“I loved you best”
He was resting, laying upon the soft, wet grass that borders the walking path at the bottom of our Cul-de-sac, his human standing patiently beside him.
As soon as he saw Jack, his eyes brightened. I’m not sure he’s as eager to see Jack as Jack is to see him. Jack, possessed of all the energy and exuberance of a young dog, immediately strained against his leash, as if pulling a heavy sled, to go and greet him.
Maybe he remembers his own youth. Maybe that sparkle in his soft, brown eyes signals a memory of running and playing, before pain. He always romped to see Murphy, our first wheaten, years ago when both were young.
His muzzle is mostly white now, and he needs help standing after he’s been laying down. His right hip almost looks like it dislocates when he takes that first step, but there isn’t any other hint of pain or discomfort.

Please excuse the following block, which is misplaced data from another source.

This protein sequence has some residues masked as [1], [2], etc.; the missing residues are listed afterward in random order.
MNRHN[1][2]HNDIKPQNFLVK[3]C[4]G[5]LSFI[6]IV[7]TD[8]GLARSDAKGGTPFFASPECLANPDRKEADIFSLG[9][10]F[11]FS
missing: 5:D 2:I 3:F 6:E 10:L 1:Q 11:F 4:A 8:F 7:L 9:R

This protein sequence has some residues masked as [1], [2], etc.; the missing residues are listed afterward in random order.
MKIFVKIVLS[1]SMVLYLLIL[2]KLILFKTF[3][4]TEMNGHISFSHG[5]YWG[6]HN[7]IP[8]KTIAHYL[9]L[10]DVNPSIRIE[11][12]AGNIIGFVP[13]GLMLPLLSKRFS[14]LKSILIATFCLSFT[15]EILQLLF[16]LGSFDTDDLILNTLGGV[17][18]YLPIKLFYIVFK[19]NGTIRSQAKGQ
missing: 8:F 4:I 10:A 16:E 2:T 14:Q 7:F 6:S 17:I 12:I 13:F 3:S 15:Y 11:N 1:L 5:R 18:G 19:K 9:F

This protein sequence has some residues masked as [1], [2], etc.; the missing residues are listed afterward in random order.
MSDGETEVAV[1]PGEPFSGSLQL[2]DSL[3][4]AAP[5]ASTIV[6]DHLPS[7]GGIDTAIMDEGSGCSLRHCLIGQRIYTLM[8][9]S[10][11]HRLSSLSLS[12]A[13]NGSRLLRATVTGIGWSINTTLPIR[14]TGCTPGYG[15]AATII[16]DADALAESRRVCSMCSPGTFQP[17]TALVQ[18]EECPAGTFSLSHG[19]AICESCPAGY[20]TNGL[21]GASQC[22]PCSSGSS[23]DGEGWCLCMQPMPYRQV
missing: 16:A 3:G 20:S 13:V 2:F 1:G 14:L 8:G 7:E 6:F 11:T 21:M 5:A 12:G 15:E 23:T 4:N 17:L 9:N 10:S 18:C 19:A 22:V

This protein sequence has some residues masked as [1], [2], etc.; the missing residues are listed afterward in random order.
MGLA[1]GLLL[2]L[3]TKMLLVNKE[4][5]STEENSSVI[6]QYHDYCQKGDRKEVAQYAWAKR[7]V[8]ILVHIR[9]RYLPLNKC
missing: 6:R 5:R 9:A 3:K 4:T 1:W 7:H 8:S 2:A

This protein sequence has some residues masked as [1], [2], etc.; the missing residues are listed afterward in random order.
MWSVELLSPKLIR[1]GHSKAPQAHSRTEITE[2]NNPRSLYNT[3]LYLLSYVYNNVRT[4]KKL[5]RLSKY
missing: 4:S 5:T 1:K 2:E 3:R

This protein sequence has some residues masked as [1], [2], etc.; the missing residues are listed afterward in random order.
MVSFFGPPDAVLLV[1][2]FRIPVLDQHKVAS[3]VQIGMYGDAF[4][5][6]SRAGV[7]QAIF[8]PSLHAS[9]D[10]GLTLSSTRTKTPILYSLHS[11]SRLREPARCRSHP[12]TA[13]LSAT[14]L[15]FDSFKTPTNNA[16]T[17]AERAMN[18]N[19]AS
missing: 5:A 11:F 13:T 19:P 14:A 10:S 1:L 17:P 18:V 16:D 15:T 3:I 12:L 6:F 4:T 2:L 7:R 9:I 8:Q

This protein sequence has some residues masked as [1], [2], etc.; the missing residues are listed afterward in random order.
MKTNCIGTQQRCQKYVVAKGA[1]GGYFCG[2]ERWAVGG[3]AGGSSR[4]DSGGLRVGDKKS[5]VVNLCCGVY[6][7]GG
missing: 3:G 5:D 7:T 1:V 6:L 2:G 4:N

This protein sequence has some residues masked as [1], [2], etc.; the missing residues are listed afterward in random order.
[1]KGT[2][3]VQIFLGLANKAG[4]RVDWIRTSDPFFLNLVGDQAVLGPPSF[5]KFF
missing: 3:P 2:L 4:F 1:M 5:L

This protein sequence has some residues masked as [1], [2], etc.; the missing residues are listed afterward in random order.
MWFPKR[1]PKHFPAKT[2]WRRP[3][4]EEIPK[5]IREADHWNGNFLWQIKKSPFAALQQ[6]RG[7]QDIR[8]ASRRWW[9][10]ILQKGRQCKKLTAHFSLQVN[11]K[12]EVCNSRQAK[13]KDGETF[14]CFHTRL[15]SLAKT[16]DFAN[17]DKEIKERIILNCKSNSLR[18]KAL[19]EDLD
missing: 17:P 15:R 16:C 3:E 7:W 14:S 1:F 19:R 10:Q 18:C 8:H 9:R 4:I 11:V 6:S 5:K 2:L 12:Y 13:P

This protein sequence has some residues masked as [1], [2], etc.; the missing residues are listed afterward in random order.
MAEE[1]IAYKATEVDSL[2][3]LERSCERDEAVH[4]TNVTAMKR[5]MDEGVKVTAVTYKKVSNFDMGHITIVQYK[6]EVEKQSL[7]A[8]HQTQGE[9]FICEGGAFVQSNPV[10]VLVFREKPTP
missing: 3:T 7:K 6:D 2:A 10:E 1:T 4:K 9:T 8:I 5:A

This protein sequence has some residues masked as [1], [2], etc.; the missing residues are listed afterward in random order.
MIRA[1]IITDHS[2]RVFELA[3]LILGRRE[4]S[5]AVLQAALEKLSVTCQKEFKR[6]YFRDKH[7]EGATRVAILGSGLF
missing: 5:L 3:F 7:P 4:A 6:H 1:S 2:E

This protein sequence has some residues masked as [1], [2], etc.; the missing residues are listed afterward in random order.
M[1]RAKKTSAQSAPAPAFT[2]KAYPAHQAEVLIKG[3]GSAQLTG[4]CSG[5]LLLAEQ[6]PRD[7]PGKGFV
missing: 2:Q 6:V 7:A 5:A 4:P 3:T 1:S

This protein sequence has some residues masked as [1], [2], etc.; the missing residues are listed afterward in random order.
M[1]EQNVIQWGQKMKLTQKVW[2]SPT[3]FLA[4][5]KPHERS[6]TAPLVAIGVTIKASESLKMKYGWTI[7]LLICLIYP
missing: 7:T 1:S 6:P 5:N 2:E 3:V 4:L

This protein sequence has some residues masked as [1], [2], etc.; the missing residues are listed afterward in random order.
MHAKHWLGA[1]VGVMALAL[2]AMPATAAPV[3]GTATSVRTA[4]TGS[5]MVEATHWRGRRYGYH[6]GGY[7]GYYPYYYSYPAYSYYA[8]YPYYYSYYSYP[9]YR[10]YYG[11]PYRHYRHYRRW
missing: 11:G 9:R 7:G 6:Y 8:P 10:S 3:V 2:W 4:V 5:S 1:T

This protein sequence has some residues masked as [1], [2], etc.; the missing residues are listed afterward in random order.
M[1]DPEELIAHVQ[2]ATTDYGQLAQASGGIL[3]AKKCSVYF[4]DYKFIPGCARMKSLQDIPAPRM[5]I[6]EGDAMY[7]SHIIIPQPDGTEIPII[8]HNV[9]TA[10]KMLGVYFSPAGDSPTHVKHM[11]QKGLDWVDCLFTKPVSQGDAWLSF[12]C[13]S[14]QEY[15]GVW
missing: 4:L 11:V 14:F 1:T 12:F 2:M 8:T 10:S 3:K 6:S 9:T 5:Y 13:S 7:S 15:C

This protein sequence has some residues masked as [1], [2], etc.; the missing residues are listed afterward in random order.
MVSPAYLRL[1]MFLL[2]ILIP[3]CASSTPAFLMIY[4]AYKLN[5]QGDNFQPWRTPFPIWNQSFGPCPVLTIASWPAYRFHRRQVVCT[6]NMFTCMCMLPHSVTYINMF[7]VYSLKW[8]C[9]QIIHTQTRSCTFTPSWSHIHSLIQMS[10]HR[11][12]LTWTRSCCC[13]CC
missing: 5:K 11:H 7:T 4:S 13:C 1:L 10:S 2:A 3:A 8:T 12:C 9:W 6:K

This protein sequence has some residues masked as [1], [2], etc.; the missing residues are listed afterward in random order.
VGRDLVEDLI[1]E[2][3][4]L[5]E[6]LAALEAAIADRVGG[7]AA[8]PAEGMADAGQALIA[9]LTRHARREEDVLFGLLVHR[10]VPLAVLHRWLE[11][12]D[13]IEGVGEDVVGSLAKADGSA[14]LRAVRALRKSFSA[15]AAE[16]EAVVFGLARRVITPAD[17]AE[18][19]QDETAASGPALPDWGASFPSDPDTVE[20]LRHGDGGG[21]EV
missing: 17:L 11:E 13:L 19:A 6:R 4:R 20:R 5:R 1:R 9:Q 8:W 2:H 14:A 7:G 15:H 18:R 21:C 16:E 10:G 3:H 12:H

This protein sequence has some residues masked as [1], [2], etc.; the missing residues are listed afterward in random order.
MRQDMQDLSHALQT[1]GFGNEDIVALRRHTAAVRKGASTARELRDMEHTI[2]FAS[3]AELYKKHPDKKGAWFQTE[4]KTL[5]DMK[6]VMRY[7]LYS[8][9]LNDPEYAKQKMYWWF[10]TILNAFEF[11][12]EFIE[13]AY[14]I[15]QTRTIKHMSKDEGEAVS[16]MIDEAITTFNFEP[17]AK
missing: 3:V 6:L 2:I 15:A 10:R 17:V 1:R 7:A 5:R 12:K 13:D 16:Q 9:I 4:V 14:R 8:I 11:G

There is not an ounce, not a milligram of self-pity or frustration in his face. All I ever see in his eyes is kindness and compassion, as if he knows his purpose in the lives he touches.
Is that possible? Could that be true?
What a great, noble soul Rudy is.
How I wish I could be more like him and less like the human I am, filled with judgment and petty self-interest.
How I wish I could feel his joy in simply walking, surrounded by familiar sights and smells, despite pain, despite the bother.
How I wish I could reflect his instantaneous acceptance of any other soul he encounters, without regard to the vessel in which it is contained, old or young, bald or mohawked, fat or thin, black or white or brown.
I think he knows his time now is brief. Is that possible? Could that be true?
Dogs are so acutely attuned to human emotion that I think he must feel what I see, but I don’t sense any fear or anxiety. Only love.
I will miss seeing Rudy every day.
I hope I don’t forget what he is teaching me today.
I hope I am always worthy of his love.